Namibia: Asthma Patients Fear COVID-19 Amid Shortage of Inhalers

Some people afflicted with asthma fear they may be severely hit by the coronavirus as the salbutamol medication they use to treat their respiratory condition has been out of stock for months.

Salbutamol, also known as albuterol, is a medication that opens up the medium and large airways in the lungs.

It is used to treat asthma, including asthma attacks, exercise-induced bronchoconstriction, and chronic obstructive pulmonary disease. The drug is administered through an inhaler or nebuliser.

As a result of the salbutamol shortage, asthma patients fear they are more at risk of Covid-19, which attacks the lungs and causes respiratory complications.

The World Health Organisation says patients with underlying respiratory-related illnesses such as asthma are at higher risk of becoming critically ill due to Covid-19.

Windhoek resident Laban Amadhila (33), who suffers from asthma, told The Namibian that the last time he went to the state health facility was at the beginning of February and he was told the inhalers were out of stock.

"I have been buying [salbutamol] at private pharmacies since then and the inhalers cost about N$50 each. I always buy the inhaler once or twice per month," he said.

Another asthma patient based in Windhoek who spoke to The Namibian on condition of anonymity, last week complained that she has been going to the Katutura Health Clinic for the past three months for her salbutamol prescription, but has always been referred to private pharmacies.

"I am not on medical aid since I am unemployed, so I cannot afford buying the medicine at private pharmacies," the patient said, adding that they pay as little as N$4 at state facilities, but have to fork out around N$60 at private pharmacies for an inhaler.

Moving around without the inhaler is risky, she said, because asthma attacks come anytime, anywhere.

"I feel like my life is at risk, especially at this time of corona [virus] which I am vulnerable to since asthma is already a respiratory illness. When will the hospitals have inhalers then? They are expensive and I do not know how long I will have to continue buying them (from private pharmacies).

"I find it hard to breathe most of the time (during an attack) and I can end up using five or more inhalers per month depending on how often attacks occur and on how my breathing is like," said the patient.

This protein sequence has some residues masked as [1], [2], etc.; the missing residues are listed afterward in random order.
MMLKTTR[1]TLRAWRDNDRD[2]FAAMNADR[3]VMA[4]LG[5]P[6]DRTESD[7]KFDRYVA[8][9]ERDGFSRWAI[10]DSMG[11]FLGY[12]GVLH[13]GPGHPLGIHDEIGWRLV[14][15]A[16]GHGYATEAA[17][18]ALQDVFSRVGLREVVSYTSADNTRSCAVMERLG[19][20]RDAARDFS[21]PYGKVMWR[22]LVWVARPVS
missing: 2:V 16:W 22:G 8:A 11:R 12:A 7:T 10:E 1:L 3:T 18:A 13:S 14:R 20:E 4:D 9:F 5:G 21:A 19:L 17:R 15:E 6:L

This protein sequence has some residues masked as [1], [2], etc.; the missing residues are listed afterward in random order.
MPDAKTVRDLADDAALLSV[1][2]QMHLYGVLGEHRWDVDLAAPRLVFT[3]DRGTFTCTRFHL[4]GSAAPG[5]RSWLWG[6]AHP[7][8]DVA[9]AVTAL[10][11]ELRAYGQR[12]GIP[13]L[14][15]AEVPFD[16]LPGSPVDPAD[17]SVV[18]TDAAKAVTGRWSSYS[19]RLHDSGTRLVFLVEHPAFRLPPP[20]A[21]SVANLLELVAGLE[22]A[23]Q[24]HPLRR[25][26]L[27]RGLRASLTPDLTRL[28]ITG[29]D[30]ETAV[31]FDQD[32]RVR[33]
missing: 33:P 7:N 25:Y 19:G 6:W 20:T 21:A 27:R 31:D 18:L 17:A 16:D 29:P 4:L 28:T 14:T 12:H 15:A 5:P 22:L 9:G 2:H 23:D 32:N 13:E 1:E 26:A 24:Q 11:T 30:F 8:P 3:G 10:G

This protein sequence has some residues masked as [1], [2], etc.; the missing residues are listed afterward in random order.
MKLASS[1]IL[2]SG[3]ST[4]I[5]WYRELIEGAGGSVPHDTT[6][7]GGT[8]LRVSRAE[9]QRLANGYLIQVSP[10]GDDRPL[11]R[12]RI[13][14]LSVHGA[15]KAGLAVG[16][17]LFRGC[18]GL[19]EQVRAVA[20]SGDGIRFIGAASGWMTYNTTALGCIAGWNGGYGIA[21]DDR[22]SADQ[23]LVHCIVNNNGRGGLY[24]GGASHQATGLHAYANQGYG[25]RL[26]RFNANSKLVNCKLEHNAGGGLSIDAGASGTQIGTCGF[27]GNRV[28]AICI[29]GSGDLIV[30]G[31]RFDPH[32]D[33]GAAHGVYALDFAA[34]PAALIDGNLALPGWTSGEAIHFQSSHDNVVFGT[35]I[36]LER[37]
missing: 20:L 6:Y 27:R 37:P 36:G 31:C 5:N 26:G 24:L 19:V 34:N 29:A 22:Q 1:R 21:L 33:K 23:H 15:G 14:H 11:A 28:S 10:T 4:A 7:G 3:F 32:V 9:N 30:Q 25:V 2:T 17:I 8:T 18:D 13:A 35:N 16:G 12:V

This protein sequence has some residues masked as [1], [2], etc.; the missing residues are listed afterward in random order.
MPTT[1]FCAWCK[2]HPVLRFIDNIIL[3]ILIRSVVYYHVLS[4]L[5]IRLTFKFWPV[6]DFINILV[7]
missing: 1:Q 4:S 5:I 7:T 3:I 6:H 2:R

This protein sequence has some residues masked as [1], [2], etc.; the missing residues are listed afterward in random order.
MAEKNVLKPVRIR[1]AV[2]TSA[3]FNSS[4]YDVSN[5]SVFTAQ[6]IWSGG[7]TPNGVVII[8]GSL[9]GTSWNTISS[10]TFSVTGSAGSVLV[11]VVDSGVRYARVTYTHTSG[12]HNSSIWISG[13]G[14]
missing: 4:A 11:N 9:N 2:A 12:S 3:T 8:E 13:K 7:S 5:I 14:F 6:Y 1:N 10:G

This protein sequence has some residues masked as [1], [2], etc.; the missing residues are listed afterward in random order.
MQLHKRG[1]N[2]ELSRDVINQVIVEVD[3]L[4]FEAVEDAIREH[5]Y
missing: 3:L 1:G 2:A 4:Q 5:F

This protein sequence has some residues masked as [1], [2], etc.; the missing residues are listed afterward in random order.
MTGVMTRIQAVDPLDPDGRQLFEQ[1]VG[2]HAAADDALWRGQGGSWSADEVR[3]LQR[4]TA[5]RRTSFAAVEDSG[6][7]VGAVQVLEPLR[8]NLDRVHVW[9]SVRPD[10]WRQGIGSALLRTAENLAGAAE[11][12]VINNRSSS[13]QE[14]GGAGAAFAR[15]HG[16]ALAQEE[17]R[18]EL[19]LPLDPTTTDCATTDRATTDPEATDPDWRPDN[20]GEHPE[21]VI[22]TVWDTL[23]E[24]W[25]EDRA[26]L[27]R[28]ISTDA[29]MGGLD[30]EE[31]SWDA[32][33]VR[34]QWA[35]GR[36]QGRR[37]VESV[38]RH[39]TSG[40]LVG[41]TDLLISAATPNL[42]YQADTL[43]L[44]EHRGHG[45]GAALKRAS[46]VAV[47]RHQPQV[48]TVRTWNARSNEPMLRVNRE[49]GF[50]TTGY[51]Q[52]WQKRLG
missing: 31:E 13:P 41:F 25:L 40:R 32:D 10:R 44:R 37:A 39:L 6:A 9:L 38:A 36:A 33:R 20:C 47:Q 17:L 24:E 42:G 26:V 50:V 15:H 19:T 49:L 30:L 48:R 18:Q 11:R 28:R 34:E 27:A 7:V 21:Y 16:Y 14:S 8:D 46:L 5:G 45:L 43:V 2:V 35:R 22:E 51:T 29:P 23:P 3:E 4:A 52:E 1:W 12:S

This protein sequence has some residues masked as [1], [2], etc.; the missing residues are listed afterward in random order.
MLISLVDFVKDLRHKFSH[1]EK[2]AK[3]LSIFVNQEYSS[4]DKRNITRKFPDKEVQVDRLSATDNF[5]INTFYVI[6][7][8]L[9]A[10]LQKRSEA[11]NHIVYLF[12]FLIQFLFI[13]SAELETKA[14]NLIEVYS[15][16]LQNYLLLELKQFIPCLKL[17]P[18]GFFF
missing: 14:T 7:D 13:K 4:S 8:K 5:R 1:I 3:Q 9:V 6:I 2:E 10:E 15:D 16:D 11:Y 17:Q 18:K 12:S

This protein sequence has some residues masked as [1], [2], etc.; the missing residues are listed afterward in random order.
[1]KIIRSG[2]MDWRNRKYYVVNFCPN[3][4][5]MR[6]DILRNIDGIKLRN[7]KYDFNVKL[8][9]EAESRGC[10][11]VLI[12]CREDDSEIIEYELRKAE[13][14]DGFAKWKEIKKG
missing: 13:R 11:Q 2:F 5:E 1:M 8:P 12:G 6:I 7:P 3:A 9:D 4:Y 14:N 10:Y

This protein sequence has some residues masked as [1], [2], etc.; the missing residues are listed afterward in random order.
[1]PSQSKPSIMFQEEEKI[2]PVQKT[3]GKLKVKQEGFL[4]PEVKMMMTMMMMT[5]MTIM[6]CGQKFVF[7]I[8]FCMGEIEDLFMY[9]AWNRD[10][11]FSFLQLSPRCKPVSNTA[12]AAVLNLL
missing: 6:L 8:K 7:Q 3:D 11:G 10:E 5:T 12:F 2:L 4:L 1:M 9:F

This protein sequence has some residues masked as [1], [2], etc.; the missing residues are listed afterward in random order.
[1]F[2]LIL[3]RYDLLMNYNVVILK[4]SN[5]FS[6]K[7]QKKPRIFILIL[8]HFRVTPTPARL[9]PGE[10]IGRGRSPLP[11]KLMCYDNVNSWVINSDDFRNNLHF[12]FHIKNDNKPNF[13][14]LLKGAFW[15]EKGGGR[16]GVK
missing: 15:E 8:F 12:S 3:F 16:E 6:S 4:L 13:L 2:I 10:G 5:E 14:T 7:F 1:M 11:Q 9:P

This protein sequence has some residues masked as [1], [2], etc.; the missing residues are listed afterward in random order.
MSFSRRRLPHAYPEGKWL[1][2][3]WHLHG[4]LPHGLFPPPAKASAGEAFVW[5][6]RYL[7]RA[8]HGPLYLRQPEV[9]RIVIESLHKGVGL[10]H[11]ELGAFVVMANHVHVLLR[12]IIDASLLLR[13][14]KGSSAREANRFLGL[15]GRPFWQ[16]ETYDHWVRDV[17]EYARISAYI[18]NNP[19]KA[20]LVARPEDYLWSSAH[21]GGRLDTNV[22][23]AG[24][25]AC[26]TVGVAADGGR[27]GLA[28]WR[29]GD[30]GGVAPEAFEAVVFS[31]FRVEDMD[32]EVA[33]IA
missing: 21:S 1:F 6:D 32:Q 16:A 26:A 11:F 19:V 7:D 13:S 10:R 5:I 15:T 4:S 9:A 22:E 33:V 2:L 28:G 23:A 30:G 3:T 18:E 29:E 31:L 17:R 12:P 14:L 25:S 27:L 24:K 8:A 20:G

Another patient in Windhoek told The Namibian that she usually has her asthma follow-ups the Katutura Health Clinic, where she was told that salbutamol inhalers were out of stock and was referred to private pharmacies.

"I sometimes go to the hospital for oxygen and I cannot afford going there every time I encounter difficulty breathing," she said.

Health minister Kalumbi Shangula, who confirmed the shortage, said there are alternatives to salbutamol.

"They can get other [asthma] medicine instead of salbutamol that is out of stock," he said.

The alternatives include drugs such as chlorphenamine tablets and beclomethasone inhaler which are used twice a day. However, patients say these alternative medications are not as as effective as the Salbutamol.

Windhoek-based Dr Ferlin de Almeida says salbutalmol is a rapid reliever for an asthma attack, which is why it is used in cases of emergencies.

De Almeida said beclomethasone is used to help control the asthma level, which is why it is used twice daily and takes time to help ease an attack.

The Namibian last week visited the Katutura Intermediate Hospital, Katutura Health Centre, Okuryangava and Donkerhoek clinics with staff at the pharmacies confirming they did not have salbutamol in stock.

State hospitals at Engela in Ohangwena, Tsumeb in Oshikoto, Walvis Bay in Erongo, and Oshakati in the Oshana regions also confirmed that they did not have Salbutamol although they said patients are being given alternative medication.

Keetmanshoop State Hospital had a limited stock of the drug.

Salbutamol has been out of stock for close to five months.

Two weeks ago, the Namibia Oncology Centre received some of the medication which had been stuck at the border due to lockdown-related delays.

Health executive director Ben Nangombe last month confirmed that the shortage of most drugs in the country including contraceptives was due to Covid-19.

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